If you love film, you should be worried about what's going on at Turner Classic Movies
When the dismissal was announced recently of most of the people who have guided Turner Classic Movies brilliantly for years — the programmers, the producers of special material, even the executives who plan the TCM film festivals and party cruises — many people in Hollywood reacted like there'd been a death in the family. Because, to people who really love movies, that's what the news felt like.
The more you love film, the more you're likely to love TCM. It presents a wider variety of movies across film's century-plus history than any other network or streaming service. Thanks to its knowledgeable and enthusiastic co-hosts, it puts those films into context. It creates a sense of community and enthusiasm among its viewers, which is invaluable.
TCM doesn't just present movies, it curates them. It explains why some films and performances are so good, and why you should watch and value them. And it presents those films, every one of them, unedited, uninterrupted and without commercials.
TV executive and maverick pioneer Ted Turner had many great ideas during his reign back in cable's early days, including launching TBS, the first satellite-transmitted superstation, and creating a cable channel for 24-hour news with CNN. But arguably, Turner Classic Movies is as pure and as perfect an idea as Turner ever had.
TCM has been a joy since its launch in 1994 and has never faltered. In my home, it's earned its place as my default channel of choice: When I'm not watching something else, I'm watching TCM. And I've watched it enough to say, with as much authority as I can muster, that of all the channels and streaming services on TV, it's the one that — more than any other — wasn't broke and didn't need fixing.
In explaining his TCM changes, Warner Bros. Discovery CEO David Zaslav has said that, among other things, he wants to have filmmakers appear on TCM to curate and present movies of their choosing. Nothing wrong with that. Except you don't have to replace your current management team to make that happen — and besides, it's already happening. Earlier this year, when Steven Spielbergwas promoting his new autobiographical movie The Fabelmans, TCM host Ben Mankiewicz had Spielberg on to select, present and talk about three movies of his choice.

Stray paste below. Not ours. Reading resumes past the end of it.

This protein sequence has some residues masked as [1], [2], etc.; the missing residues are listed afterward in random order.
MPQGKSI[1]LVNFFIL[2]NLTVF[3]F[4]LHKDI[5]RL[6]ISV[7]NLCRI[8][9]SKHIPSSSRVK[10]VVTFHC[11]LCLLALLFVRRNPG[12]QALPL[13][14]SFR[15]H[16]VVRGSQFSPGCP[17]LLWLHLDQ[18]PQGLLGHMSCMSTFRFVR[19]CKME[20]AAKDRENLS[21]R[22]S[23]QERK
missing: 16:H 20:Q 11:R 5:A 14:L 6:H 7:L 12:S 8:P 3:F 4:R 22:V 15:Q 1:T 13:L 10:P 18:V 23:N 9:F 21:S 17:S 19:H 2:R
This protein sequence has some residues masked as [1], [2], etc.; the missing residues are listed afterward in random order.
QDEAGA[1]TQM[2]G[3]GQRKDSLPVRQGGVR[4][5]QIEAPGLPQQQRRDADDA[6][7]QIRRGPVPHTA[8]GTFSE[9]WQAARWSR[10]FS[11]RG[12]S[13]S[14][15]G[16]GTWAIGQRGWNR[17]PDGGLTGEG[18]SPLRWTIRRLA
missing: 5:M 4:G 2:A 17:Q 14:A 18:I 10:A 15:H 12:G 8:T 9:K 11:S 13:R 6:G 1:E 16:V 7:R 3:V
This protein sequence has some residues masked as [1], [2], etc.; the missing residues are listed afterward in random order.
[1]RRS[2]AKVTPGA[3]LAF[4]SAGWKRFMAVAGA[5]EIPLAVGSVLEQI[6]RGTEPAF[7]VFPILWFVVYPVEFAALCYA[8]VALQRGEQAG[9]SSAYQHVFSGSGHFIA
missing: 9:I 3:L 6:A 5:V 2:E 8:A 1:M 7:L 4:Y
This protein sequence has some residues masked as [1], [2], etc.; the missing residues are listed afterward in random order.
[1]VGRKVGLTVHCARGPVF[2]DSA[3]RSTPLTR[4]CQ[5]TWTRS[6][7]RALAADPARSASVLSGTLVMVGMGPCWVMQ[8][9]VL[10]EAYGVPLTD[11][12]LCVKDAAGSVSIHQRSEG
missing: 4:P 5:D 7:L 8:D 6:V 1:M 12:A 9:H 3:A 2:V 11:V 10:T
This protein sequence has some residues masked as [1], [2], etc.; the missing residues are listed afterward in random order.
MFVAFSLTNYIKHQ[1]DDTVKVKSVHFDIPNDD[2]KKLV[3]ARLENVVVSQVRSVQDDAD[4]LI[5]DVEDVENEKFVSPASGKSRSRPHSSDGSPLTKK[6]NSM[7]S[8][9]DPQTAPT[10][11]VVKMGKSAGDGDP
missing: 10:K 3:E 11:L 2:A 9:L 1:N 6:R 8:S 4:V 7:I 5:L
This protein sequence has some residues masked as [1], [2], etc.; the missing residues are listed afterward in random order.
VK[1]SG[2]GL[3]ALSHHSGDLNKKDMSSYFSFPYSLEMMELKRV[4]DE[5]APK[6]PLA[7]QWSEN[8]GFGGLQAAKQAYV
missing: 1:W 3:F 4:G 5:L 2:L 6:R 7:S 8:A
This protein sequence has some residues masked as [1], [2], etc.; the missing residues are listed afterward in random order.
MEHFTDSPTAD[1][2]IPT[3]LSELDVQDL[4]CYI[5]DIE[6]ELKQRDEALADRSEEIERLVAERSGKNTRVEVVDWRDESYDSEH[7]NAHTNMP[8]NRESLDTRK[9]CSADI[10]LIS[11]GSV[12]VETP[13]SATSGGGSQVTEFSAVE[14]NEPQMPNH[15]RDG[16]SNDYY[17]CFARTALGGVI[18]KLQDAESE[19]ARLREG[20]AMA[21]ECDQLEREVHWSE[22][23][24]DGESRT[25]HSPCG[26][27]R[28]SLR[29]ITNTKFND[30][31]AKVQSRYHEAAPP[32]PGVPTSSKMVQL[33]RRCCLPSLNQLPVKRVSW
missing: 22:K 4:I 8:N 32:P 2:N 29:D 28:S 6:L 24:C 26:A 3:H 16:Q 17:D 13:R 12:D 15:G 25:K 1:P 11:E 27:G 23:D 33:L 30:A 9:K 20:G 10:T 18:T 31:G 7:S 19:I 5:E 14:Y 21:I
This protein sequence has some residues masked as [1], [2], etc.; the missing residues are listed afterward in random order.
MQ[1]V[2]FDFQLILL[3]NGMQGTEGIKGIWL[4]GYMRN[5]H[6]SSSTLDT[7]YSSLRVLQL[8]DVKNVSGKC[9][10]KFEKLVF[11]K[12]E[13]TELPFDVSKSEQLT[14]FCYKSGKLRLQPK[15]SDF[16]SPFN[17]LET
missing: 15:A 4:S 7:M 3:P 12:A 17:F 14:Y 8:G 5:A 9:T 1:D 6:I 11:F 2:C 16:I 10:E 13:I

The team running TCM for years has served up treats like this with regularity and with exceptional taste. There are pockets on the schedule for silent movies, for underground films, for film noir, for musicals and so much more.
And if you stay tuned between movies — which you should — you get even more treats. Salutes of actors by fellow actors. Short features on costume design and the uncomfortable but illuminating history of blackface in the movies. Some films are presented in newly restored form. Others are newly discovered and presented as the gems they are. TCM even occasionally revives and showcases rare live television dramas, too.
Zaslav says the TCM channel is on all the time in his office, too, and he's saying all the right things about valuing the curation of film as well as film itself. But Zaslav already has just shut down his overseas equivalent of Turner Classic Movies in the U.K. And he's the guy who, since taking over the reins at Warner Bros. Discovery, already has turned HBO Max into just Max, which makes no sense — devaluing his own HBO brand.
Zaslav's altered that Max streaming service so, while a link to a TCM sub-menu does appear, it's buried way down in the menu. What's worse, its highlighted TCM movie offerings are almost all of the more recent, filmed in color, variety. It's presenting only a tepid taste of what TCM offers on its own 24-hour cable service.
Zaslav also, since becoming CEO, has overseen the rapid, clumsy devaluation of CNN by making poorly received moves like that Donald Trump town hall — considerably damaging one of Turner's more brilliant network ideas.
I fear, with Turner Classic Movies, Zaslav is about to weaken another. But I'd love to be proven wrong.
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